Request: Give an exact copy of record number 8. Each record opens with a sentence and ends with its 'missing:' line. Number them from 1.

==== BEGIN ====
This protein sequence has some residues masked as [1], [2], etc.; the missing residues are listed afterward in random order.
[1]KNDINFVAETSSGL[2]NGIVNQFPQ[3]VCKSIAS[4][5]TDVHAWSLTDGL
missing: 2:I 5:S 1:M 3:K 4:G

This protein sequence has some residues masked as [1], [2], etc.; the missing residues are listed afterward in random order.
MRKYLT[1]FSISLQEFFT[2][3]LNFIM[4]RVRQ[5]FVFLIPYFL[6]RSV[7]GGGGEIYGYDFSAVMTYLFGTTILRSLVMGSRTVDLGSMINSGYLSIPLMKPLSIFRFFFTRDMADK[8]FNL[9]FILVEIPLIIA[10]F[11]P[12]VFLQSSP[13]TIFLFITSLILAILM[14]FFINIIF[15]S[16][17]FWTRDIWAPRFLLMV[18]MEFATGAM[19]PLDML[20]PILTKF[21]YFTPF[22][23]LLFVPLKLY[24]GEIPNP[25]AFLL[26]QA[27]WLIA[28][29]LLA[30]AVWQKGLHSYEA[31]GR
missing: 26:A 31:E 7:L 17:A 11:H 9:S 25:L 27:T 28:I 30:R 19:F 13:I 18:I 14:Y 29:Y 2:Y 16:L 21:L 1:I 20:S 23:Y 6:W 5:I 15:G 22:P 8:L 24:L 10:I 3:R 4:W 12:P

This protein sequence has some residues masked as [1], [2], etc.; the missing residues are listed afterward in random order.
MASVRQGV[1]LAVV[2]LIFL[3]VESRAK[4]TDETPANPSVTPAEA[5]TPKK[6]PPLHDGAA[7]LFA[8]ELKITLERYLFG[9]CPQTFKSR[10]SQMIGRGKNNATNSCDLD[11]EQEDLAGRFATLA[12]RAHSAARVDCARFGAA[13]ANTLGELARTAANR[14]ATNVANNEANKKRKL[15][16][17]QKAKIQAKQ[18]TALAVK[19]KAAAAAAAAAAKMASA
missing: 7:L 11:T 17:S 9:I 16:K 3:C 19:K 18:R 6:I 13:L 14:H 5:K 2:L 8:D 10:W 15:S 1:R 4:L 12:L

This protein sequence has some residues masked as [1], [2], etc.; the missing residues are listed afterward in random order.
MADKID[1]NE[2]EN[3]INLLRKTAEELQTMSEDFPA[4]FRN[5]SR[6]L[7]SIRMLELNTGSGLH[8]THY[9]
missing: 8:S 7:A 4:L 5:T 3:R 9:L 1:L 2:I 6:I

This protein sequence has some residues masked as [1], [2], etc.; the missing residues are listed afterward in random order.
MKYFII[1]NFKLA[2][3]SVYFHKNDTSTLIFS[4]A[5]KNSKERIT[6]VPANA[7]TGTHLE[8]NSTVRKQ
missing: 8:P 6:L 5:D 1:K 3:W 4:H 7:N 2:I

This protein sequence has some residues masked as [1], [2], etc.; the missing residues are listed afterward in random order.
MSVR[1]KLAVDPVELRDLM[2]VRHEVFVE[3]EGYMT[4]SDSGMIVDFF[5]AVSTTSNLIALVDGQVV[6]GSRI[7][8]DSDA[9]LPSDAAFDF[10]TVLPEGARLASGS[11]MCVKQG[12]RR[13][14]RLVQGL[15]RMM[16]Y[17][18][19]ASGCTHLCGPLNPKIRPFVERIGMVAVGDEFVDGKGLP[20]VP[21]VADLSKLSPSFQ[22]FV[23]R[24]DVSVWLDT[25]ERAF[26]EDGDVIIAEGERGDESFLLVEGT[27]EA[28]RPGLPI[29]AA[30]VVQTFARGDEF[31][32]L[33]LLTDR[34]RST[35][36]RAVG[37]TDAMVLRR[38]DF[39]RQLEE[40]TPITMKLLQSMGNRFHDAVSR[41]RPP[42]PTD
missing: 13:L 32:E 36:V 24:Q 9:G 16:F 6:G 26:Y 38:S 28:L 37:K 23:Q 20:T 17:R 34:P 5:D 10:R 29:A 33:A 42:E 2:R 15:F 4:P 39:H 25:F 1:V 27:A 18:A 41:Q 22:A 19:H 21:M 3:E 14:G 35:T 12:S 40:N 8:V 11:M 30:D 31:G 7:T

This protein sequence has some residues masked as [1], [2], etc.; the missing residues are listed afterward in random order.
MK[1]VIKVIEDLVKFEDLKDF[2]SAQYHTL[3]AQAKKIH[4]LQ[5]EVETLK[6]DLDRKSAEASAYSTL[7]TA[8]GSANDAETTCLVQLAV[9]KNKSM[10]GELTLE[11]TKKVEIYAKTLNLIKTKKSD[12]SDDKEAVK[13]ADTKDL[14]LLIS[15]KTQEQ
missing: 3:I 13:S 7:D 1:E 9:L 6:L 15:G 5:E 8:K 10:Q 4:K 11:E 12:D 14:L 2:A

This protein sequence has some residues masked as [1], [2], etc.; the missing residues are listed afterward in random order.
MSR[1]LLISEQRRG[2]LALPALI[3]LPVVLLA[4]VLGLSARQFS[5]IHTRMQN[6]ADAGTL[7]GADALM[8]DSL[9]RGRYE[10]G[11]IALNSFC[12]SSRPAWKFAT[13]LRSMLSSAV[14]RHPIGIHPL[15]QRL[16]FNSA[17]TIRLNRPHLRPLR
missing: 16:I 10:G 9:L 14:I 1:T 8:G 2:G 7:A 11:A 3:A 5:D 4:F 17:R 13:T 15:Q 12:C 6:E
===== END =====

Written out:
This protein sequence has some residues masked as [1], [2], etc.; the missing residues are listed afterward in random order.
MSR[1]LLISEQRRG[2]LALPALI[3]LPVVLLA[4]VLGLSARQFS[5]IHTRMQN[6]ADAGTL[7]GADALM[8]DSL[9]RGRYE[10]G[11]IALNSFC[12]SSRPAWKFAT[13]LRSMLSSAV[14]RHPIGIHPL[15]QRL[16]FNSA[17]TIRLNRPHLRPLR
missing: 16:I 10:G 9:L 14:I 1:T 8:G 2:G 7:A 11:A 3:A 5:D 4:F 17:R 13:T 15:Q 12:C 6:E